BLOOMINGTON – Former gubernatorial candidate Bill Brady of Bloomington will take over leadership of Illinois Senate caucus Saturday, succeeding Christine Radogno, who announced her sudden retirement earlier this week.
In the past 15 years that Brady has served in the Illinois Senate, he ran for governor three times – in 2006, 2010 and 2014. He won the Republican Party's nomination in 2010, but lost that year in the General Election to Democrat Pat Quinn. Governor Rauner won over Brady and Kirk Dillard in the 2014 GOP primary.
Brady boasted during his last gubernatorial bid that he would "protect taxpayers" and that he had never "voted for a tax increase." His "Brady for Illinois" website still features his call for Illinois' 2011 67% temporary income tax hike to sunset in 2015.
But in May, Brady called for an income tax hike as part of a "grand bargain" he was negotiating with the Democrats. He told POLITICO he supported a five-year income tax increase and expansion of the services tax as long as they’re coupled in time with a five-year property tax freeze.
“The hope here would be if Republicans would participate in a revenue increase, that the revenue increase would be associated in time with a property tax freeze,” Brady told POLITICO. He said the proposal would call for a cap on spending and reforms with workers' compensation. “In five years when the increase in the revenues falls off, spending will be in line with new revenues and things will not have the cliff that we were left with under Pat Quinn.”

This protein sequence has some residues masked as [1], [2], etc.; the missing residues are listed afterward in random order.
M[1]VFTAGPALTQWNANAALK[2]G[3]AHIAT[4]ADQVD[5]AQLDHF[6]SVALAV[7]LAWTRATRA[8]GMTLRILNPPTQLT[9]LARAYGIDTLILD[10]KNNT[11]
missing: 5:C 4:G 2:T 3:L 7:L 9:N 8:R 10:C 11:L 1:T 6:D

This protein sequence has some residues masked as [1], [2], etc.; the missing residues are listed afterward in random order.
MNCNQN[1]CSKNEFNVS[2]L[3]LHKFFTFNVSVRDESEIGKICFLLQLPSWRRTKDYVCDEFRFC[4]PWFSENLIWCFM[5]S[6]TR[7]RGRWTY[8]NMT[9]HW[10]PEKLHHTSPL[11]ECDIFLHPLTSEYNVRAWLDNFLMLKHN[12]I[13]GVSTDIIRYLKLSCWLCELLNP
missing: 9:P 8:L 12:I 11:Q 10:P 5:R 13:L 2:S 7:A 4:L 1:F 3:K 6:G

Political observers say that little will change from Radogno's positions with Brady at the helm of the Senate GOP.
From Brady's gubernatorial campaign website:
The simple reality is the best thing for Illinois residents and the State of Illinois long term health is to default on its obligations and force some type type of pension and healthcare reduction for anyone entering or retired within the last 7 years. To make it equitable they should exempt the first 40K of pension benefits from reform and institute a progressive reduction of benefits between 40K and 100K of benefits, capping final payout at 100K in total. 40K is a logical number because it essentially represents the price of a 1 million dollar immediate annuity with a minor inflation rider. In other word it still means, at a minimum, every retiree with at least a 40K pension would still be a pension millionaire. That is still one generous compensation package and when phrased that way would garner a lot of public support. Obviously only a defined contribution plan should be offered going forward.